The least-insane of the craziest Zika conspiracies — that a mosquito-killing larvicide, and not the virus itself, is responsible for microcephaly afflicting patients around the world right now — has been debunked by experts calling the claim “ridiculous.”

Rumors that the larvicide pyriproxyfen, used to kill off mosquito babies in Brazilian water supplies, is the real cause of the country’s rising rate of birth defects spread like wildfire through the information-dry social landscape. The lack of understanding about the Zika virus, combined with a rumored link between the larvicide and environmental darling Monsanto and a co-sign from Mark Ruffalo (which he later rescinded), fanned the flames, eventually leading health officials in one Brazilian state to halt its use in the local water supply.

But there’s no biological evidence to support their claims.

Enraged scientists have called the baseless claims — largely promoted by a group of Argentine doctors known as the University Network of Environment and Health — alarmist, irresponsible, and counterproductive.

University of Pittsburgh microbiologist Ernesto Marques, Ph.D., who is studying microcephaly in Brazil, said the larvicide-microcephaly link was false, and reiterated the Brazilian Ministry of Health’s statement that pyripyroxyfen has been used for decades with no reports of increased birth defects. Even the World Health Organization has testified to its safety.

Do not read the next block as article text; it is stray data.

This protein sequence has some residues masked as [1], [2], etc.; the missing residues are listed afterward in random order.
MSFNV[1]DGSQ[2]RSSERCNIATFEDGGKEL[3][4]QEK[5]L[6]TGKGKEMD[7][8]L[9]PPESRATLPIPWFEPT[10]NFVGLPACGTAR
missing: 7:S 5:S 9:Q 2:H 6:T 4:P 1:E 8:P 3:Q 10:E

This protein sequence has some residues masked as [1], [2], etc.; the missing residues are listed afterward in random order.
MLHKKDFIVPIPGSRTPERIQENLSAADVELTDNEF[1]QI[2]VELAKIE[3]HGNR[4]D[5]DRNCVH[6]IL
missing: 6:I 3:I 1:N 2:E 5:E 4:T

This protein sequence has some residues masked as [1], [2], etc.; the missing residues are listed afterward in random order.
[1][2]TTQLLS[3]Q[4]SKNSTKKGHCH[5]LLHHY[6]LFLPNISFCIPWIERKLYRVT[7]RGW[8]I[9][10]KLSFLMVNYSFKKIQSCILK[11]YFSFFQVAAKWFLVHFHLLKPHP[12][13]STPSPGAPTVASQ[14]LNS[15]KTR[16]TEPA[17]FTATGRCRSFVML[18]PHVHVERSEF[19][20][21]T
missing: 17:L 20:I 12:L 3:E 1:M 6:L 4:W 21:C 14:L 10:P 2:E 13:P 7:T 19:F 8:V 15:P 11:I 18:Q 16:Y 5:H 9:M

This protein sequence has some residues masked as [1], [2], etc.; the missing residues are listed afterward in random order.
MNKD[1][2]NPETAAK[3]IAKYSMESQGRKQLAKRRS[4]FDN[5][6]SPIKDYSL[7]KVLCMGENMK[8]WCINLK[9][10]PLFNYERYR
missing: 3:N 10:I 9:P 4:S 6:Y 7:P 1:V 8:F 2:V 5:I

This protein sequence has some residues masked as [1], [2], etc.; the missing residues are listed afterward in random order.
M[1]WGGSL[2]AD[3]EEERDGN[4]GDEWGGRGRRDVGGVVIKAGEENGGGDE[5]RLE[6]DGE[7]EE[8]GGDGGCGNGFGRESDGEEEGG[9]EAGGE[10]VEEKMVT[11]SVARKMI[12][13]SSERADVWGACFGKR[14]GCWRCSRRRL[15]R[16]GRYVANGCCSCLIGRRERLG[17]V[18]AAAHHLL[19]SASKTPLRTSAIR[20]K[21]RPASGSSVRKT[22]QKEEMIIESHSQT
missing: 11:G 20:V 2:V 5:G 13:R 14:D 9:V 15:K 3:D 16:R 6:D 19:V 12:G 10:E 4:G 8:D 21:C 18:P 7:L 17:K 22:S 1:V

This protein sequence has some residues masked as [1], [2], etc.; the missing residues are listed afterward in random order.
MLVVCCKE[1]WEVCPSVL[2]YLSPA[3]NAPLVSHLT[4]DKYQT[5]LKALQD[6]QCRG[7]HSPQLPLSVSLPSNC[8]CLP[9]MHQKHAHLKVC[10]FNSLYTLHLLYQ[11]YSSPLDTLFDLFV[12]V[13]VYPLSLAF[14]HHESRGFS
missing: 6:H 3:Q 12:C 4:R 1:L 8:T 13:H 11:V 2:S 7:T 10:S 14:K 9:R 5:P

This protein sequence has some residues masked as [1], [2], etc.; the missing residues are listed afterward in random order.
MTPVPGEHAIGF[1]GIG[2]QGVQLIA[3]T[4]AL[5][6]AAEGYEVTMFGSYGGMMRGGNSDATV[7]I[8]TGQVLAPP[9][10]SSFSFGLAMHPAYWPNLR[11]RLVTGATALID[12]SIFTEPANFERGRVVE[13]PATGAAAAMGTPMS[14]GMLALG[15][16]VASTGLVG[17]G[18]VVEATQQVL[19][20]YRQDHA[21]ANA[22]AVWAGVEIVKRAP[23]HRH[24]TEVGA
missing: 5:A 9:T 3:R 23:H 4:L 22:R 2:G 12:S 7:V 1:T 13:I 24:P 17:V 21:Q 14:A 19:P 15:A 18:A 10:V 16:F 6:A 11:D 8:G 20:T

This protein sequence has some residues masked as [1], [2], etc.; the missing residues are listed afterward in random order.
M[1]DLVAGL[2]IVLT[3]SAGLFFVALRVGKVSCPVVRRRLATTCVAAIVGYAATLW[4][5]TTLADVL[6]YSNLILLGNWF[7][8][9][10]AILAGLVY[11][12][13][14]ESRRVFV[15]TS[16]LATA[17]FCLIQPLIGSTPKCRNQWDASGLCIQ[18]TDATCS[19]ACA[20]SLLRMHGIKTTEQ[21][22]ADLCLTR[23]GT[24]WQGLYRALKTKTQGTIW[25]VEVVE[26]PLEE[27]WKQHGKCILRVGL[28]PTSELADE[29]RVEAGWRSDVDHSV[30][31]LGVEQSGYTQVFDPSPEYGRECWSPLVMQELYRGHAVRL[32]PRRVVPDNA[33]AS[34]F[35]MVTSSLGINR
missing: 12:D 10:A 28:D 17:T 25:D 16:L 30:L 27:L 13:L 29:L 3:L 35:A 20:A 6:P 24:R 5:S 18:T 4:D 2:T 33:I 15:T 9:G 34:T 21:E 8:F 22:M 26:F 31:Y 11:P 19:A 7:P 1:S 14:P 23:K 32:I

Addressing the Argentine doctors’ claim that there is an increased incidence of microcephaly in areas where the larvicide is used, the director of the public health entomology laboratory at the University of Kentucky in Lexington, Grayson Brown, Ph.D., explained that the larva-killing toxin is applied to areas where microcephaly already occurs, because that’s where it’s most important to keep mosquito numbers down.

“The whole notion,” said Brown, “is misplaced cause and effect.”

Pyripyroxyfen works by interfering with a mosquito growth hormone that prevents larvae from becoming adults. What it does not do, as U.S. Defense Department consultant Graham B. White, Ph.D. has made clear, is interfere with the human nervous system, which is the part of the fetus that is affected by microcephaly.

It’s true that our knowledge about Zika is, at this point, painfully sparse, which creates the perfect conditions for such fear-based rumors to spread — and there are a lot of them.

While we wait for scientists to fill in the gaps, it’s crucial that government leaders encourage frightened citizens to stay rational and consider their sources. To sort out biological disasters, we need to trust our biological experts — and not Mark Ruffalo.


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